On the uses and abuses of the history of mathematics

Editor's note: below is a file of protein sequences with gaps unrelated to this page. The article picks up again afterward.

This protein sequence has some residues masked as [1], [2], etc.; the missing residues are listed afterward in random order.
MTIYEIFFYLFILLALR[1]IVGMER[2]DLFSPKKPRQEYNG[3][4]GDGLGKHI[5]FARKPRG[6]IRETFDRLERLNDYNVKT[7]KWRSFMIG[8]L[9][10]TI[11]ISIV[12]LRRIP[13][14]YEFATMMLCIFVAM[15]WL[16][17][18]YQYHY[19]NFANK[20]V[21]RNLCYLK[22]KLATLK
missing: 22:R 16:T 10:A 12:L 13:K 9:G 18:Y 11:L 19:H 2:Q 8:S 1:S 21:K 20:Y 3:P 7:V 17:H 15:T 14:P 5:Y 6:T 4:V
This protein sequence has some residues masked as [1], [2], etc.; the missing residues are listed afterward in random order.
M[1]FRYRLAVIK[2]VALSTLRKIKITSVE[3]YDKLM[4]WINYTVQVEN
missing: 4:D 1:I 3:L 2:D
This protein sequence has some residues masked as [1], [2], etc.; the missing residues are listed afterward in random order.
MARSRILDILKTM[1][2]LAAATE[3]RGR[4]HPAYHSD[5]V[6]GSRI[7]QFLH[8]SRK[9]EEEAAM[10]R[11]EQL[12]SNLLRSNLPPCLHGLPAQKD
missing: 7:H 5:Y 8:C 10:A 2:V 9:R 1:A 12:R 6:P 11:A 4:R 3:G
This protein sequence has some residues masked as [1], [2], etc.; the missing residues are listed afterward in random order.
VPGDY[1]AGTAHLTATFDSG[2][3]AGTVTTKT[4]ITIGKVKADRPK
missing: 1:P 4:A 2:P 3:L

Mathematicians frequently present their own work in a diachronic fashion, e.g. by comparing their “modern” methods to those supposedly of the “Ancients,” or by situating their latest theories as an “abstract” counterpart to more “classical” ones. The construction of such contrasts entangle mathematical labour and cultural life writ large. Indeed, it involves on the part of mathematicians the shaping up of correspondences between their technical achievements and intellectual discussions taking place on a much broader stage, such as those surrounding the concept of modernity, its relation to an imagined ancient past, or the characterisation of scientific progress as an increase in abstraction. This talk will explore the creation and use of such mathematical diachronies, the focus being on the works of Felix Klein, Hieronymus Zeuthen, and Hermann Schubert.